The energy sector must change to meet a growing population’s evolving needs. However, as overall energy demand continues to increase, the concurrent growing use of electric vehicles (EVs) is likely to further strain existing power grids. Smart electrical grids are seen as one component of meeting that challenge.
Smart electrical grids allow cities to divert energy to places that need additional capacity or that lost power temporarily. As the technology evolves, energy consumption could be priced by consumption and capacity utilization. Thus, running appliances at low-demand hours could cost less than at high-demand hours. If renewable sources generate the power, then additional optimal hours for appliance use would be when the appliances can utilize the renewables’ capacity, such as daylight hours for solar power. This principle carries over into EV charging.
Smart charging for EVs is the next step toward developing a more stable electric grid and optimizing the demand for energy based on capacity and source. The idea has undergone some preliminary testing to gain consumer buy-in, since allowing utility companies to decide when vehicles get charged raises concerns. Some have worried about when charging could take place and whether the battery would be charged completely.
Electric utility companies across the United States already rolled out testing programs for smart charging, and some have started expanding them, as the companies have seen additional demand from customers. The testing has allowed utility companies to collect data at a small scale so they can better optimize their models for the best times to handle additional demand for electricity from EVs before rolling out full-scale plans.
Green Mountain Power based in Colchester, Vermont, introduced a program that gives Level-2 chargers to EV owners if they spent less than $60,000 on the vehicle. They are then enrolled in a monthly fee program to charge their vehicles. At $29.99 a month, households can charge as much as they want, as long as they allow the utility company to set the times and rate of charging. Households can also opt out of the program and pay a flat rate of 60 cents per kWh. Of those that received the free charger and enrolled in the program, only 1.1% subsequently opted out.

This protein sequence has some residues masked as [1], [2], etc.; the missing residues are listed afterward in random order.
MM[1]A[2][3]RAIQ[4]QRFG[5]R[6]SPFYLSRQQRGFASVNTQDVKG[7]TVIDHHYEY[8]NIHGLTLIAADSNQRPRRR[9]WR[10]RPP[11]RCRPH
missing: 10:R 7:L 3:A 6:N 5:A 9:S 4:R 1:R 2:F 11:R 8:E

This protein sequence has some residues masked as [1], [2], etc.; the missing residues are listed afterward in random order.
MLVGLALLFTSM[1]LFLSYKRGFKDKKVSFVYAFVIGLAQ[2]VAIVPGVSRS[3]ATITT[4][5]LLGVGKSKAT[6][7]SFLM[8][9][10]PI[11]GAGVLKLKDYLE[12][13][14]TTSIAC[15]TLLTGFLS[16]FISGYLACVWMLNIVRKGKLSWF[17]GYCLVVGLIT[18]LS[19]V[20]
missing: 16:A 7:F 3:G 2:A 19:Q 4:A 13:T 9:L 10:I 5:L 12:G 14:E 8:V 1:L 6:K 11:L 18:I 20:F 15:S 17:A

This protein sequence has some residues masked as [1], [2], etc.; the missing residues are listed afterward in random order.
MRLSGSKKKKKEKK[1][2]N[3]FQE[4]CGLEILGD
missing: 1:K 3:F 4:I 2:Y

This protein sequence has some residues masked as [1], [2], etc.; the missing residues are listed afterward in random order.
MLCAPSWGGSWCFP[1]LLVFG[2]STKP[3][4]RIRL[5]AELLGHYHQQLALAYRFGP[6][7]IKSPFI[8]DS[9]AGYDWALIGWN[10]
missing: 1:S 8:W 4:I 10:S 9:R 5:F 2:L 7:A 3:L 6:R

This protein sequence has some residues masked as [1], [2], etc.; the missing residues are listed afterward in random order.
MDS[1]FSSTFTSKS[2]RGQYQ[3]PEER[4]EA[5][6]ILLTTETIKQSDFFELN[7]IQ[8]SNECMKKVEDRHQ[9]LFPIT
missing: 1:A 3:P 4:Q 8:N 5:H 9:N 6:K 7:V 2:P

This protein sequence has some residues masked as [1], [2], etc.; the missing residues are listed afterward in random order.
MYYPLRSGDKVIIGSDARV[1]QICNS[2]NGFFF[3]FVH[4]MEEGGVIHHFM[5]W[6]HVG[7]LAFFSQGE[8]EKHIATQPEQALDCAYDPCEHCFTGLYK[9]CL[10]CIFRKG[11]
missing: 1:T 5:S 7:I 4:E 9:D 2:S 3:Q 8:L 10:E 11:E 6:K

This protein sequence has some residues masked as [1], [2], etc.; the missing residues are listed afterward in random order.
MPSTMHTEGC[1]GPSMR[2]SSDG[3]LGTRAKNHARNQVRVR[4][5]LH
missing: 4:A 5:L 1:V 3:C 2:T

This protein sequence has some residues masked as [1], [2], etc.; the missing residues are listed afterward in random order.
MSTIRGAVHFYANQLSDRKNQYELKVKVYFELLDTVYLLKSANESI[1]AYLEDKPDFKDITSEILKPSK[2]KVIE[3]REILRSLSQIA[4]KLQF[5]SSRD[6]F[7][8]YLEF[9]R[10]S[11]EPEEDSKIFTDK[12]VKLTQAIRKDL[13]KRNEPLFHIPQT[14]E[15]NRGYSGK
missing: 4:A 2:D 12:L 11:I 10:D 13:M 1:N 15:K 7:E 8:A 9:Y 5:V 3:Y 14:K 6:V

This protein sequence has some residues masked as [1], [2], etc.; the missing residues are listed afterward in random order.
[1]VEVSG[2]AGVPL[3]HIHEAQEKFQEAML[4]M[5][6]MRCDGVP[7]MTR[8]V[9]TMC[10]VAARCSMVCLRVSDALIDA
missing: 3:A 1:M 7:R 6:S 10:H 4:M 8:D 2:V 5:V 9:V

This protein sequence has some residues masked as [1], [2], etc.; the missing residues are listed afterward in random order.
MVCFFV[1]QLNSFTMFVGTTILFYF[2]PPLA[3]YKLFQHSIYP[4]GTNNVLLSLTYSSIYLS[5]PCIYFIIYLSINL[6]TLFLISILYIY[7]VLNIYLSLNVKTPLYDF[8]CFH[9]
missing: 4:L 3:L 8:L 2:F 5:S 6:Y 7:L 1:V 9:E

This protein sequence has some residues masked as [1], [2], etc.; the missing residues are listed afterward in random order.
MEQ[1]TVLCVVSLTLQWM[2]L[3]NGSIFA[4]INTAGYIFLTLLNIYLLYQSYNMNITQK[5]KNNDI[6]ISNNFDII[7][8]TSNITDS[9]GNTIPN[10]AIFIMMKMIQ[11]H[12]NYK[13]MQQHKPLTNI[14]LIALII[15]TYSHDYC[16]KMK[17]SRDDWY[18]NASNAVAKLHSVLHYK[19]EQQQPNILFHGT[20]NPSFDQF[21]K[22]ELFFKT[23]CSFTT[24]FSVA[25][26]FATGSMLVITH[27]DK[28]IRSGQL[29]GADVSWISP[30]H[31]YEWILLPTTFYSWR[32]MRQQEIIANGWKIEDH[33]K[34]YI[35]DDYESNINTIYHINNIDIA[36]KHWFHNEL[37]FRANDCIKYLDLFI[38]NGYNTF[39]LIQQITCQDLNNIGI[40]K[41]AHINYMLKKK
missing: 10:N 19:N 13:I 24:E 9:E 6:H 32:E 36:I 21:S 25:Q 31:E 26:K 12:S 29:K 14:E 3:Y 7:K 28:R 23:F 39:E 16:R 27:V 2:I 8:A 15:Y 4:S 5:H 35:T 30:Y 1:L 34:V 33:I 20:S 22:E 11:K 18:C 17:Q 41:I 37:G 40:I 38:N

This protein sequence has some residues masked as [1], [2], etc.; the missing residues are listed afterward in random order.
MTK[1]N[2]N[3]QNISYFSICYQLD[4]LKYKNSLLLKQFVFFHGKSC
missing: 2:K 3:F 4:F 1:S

Xcel Energy partnered with Enel X in Minnesota to give away 100 Enel X smart chargers to households on a first-come, first-served basis. This allowed Xcel Energy to collect data, and households would save money. The price for charging varied by the utility’s available capacity and promoted charging at night to lower prices since energy demand is lower at that time.
Sonoma Clean Power (SCP) also partnered with eMotorWerks in the Sonoma, California, area, where eMotorWerks provided 1,000 free smart charging units to SCP’s customers and developed an incentive program allowing SCP to control when the vehicle gets charged when it is plugged in. JuiceNet, the rewards program, provided cash-back rewards for leaving the vehicle plugged in while home, allowing households to charge at the optimal times for SCP, such as when renewables are abundant or when energy demand is low and additional capacity is readily available.
Class 7 and 8 vehicles will further add to the electric grid strain. Their batteries are bigger and require more power to charge. Currently, many of these heavy trucks operate on diesel.
Distillate fuel oil in the transportation sector is primarily diesel, which medium to heavy trucks consume. According to the Environmental Protection Agency (EPA), these vehicles account for almost a quarter of emissions produced by the transportation sector.
Distillate fuel oil carbon dioxide emissions (DMACE.USA) make up about 23% of the emissions produced by the transportation sector as a whole. These emissions are on the rise, which can be seen in the FreightWaves SONAR chart above. In efforts to mitigate emissions, truck manufacturers are developing electric trucks as an option for carriers.
Smart charging could help ease some of the capacity issues, but that would require updating much of the existing infrastructure. And even then, utilities may still have to build out more capacity. A single truck requires a lot of energy to charge. Just imagine a fleet.
David Thill, writer for Energy News Network, contributed to this article.